A traveller's cheque for the future
Sunday 03 August 1997
The industry, of course, is travel and tourism. It figures, doesn't it? Think about the money you will be spending this summer on a holiday, add in other breaks through the year plus some business travel, and the amount will be considerable. Here in the UK it represents just under 12 per cent of the economy, both in terms of GDP and employment. It's double the size of the health-care industry and more than half the size of manufacturing.
Despite its size, though, it still seems a Cinderella of the economy. For example, in recent weeks there has been a string of stories about the impact of the strong pound on British exporters, and an almost equal number about the delights of travel abroad now that the pound buys more than at any time for five years. But did you see any stories about the damage sterling is doing to Britain's domestic tourist industry?
Looked at in global economic terms, travel and tourism is particularly interesting because it offers enormous employment opportunities. A world which will have better and cheaper telecommunications will paradoxically also be a world where people will want to travel more.
While the telecommunications revolution will create jobs, the overwhelming probability is that these jobs will be almost entirely for the highly skilled. By contrast, travel and tourism creates the need for a mix of skills. The industry bridles at the charge that many of the jobs are "bad" jobs, pointing out that pay is pretty much in line with the average in the countries concerned. (Here in Britain the average remuneration of employees in tourism is slightly higher than for the economy as a whole - about 104 per cent.) But it is true that, while most of the booming new industries do require high skills, travel and tourism will also create jobs for the less skilled. In that sense it is unusual: a growth industry which does not exclude the less skilled.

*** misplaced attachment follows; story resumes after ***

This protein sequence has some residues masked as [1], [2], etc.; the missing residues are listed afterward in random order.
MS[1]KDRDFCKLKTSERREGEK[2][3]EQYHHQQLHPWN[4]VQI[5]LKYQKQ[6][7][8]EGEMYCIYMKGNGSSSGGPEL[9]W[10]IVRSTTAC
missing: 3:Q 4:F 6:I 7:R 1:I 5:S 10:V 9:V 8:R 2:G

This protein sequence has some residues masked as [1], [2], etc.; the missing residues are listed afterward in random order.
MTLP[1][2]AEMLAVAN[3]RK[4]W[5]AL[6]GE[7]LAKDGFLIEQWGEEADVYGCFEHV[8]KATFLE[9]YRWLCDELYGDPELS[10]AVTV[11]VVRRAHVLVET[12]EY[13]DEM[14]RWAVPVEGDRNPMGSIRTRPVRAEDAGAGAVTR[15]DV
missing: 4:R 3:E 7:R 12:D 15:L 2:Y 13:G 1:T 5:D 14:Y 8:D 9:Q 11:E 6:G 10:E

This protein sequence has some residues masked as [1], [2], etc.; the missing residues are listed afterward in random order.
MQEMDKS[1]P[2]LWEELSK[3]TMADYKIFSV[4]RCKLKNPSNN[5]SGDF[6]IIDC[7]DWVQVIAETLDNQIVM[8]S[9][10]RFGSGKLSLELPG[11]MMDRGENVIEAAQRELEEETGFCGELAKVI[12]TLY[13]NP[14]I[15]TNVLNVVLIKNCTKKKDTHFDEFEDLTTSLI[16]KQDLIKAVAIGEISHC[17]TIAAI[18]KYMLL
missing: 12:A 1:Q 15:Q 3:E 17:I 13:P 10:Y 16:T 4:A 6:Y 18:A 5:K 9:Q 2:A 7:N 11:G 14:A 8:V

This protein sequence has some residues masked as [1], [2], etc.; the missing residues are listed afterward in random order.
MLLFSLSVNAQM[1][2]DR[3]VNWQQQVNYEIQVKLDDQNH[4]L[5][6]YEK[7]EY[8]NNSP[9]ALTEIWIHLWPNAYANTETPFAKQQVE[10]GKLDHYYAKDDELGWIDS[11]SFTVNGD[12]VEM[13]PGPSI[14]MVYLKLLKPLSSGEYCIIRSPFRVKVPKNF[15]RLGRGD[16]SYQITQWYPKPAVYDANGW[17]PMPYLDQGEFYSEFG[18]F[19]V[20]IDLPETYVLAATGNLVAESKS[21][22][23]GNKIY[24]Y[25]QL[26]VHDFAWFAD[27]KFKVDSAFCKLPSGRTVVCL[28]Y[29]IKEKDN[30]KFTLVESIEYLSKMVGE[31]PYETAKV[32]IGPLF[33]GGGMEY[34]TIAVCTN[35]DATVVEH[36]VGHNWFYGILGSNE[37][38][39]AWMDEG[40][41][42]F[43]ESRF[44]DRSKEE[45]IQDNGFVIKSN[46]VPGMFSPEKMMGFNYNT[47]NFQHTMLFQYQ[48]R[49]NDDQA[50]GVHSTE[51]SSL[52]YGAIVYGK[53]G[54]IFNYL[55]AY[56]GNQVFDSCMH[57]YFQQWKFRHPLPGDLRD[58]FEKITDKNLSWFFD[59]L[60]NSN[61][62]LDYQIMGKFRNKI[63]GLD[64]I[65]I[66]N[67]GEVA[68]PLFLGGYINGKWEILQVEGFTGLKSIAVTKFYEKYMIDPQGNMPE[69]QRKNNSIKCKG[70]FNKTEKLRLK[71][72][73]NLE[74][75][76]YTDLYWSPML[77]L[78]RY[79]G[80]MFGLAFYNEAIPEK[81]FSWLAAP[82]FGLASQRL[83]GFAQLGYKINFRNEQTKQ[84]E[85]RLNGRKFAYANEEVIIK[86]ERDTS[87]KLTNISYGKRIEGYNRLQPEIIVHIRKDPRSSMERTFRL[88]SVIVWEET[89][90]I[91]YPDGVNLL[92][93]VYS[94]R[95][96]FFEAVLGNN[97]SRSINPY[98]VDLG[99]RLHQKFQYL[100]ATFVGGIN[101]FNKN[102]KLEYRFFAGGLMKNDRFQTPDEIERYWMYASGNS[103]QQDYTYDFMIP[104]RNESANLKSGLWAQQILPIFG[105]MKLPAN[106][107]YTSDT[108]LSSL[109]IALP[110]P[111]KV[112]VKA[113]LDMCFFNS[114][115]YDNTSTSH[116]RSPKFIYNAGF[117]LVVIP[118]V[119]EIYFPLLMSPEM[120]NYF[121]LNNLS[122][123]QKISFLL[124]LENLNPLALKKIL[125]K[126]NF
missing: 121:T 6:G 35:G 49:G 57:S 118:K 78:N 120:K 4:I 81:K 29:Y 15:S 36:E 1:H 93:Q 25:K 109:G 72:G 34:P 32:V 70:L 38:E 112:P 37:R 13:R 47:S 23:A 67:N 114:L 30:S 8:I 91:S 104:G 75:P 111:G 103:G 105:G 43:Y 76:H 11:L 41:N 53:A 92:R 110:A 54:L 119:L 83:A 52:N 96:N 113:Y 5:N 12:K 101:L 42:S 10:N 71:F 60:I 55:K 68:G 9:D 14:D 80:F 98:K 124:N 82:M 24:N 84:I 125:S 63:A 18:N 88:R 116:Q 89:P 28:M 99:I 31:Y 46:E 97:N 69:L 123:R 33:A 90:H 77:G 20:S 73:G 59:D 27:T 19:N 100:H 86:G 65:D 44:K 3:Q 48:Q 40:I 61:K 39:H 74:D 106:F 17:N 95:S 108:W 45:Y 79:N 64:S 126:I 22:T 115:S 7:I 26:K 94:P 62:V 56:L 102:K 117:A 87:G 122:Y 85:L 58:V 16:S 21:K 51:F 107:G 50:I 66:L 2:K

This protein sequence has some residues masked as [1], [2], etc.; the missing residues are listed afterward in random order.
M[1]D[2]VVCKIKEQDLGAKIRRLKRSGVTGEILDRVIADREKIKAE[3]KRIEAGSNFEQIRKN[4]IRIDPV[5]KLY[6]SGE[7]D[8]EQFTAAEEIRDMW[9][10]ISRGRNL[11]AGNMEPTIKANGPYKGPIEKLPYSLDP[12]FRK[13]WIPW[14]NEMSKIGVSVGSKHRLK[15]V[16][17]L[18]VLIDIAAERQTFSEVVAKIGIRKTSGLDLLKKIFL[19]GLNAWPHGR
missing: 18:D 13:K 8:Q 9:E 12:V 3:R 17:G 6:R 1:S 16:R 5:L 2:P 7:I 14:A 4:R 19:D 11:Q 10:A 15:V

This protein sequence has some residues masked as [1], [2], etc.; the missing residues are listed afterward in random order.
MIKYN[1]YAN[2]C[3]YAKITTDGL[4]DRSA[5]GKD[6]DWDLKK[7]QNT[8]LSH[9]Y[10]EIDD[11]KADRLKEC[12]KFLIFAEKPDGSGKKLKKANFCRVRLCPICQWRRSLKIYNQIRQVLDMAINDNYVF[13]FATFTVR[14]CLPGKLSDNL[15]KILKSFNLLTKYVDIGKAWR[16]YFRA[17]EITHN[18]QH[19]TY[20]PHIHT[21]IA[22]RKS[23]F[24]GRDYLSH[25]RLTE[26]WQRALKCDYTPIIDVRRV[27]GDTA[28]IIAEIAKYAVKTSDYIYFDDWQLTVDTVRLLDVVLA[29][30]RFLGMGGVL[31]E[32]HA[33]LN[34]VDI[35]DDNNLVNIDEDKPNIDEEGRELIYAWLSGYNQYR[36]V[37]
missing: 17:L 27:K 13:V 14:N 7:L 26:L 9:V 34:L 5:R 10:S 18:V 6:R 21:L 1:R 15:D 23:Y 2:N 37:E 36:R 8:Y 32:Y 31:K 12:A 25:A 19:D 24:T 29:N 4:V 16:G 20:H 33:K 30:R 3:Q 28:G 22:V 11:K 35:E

The numbers will be big. As the left-hand graph shows, it already employs a quarter of the Caribbean workforce, which you might expect. But it also is a substantial employer in Europe and North America. The greatest potential for growth over the next 10 years is in Asia, as the right-hand graph suggests, with a near-doubling of jobs in South- east Asia and large increases elsewhere in that region.
In one sense you would expect this sort of development. As people get richer, they spend a larger proportion of their income on travel and tourism. East Asia is getting richer faster than anywhere else in the world at the moment, and most tourism, even in the jet age, is fairly local. So it is unsurprising that job opportunities will surge. But there is another less obvious message: that a region which industrialises rapidly is also one which will create job growth in non-industrial activities.
The job growth graph carries a slightly disturbing message for Europe. The EU will be the slowest-growing region in terms of tourism job growth over the next decade, which, given continental levels of unemployment, is a grave concern. Here in the UK, the trade forecasts that 310,000 new jobs will be created over the next decade.
This presents slightly different messages for the UK and for the rest of Europe. For continental Europe the problem is jobs: here it is competitiveness. We will probably find that our travel and tourism industries are forced quite sharply up-market. Assuming that sterling remains reasonably strong there will be rising pressure to give better value for money. Of course there is always that pressure on every business; the point is that it will intensify. If we do not respond by improving the quality of the output, we will find that we lose market share and have an even greater current account gap in tourism than we have at the moment. Though we are successful tourist exporters, Britons spend even more abroad than foreigners spend here.